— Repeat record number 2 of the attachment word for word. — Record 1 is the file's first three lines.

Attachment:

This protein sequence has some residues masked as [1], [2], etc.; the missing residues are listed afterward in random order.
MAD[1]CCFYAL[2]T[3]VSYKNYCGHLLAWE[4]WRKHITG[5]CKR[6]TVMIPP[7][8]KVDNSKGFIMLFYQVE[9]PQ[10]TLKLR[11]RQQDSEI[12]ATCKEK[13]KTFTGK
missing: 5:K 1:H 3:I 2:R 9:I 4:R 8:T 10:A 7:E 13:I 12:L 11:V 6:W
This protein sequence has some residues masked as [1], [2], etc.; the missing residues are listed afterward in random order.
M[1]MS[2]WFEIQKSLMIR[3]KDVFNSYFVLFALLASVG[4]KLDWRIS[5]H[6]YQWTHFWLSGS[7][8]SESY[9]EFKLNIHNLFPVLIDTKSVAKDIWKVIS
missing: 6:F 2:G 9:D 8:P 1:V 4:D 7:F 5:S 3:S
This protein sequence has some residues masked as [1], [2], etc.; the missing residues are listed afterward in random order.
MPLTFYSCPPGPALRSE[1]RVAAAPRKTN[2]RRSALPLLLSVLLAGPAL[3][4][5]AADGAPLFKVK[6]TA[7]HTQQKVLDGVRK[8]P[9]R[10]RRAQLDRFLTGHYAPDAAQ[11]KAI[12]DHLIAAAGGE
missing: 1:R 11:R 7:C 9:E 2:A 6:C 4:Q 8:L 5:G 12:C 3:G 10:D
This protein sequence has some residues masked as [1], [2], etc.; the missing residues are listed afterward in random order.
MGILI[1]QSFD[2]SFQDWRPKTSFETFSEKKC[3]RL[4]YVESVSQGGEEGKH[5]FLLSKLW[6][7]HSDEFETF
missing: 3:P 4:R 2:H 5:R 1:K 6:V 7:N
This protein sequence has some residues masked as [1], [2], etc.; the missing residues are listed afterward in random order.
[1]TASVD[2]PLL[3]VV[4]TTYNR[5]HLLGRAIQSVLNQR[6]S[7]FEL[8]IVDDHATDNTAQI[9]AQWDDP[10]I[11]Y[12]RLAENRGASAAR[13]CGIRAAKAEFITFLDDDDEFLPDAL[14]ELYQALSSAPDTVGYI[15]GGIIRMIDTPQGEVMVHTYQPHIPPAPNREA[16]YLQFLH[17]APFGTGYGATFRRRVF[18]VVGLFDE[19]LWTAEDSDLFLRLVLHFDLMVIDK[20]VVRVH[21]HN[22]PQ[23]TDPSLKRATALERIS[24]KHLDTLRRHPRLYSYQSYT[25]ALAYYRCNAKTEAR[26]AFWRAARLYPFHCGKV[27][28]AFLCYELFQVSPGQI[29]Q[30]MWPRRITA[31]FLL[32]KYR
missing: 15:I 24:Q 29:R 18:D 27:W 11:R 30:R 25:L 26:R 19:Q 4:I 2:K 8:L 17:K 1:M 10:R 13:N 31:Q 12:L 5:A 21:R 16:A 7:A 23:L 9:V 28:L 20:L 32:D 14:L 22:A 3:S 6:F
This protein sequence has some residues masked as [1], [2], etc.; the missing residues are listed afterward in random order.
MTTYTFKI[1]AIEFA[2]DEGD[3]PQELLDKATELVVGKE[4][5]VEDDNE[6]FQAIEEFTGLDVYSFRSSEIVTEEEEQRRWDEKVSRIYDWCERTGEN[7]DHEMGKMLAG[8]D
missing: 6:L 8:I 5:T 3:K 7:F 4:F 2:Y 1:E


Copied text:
This protein sequence has some residues masked as [1], [2], etc.; the missing residues are listed afterward in random order.
M[1]MS[2]WFEIQKSLMIR[3]KDVFNSYFVLFALLASVG[4]KLDWRIS[5]H[6]YQWTHFWLSGS[7][8]SESY[9]EFKLNIHNLFPVLIDTKSVAKDIWKVIS
missing: 6:F 2:G 9:D 8:P 1:V 4:D 7:F 5:S 3:S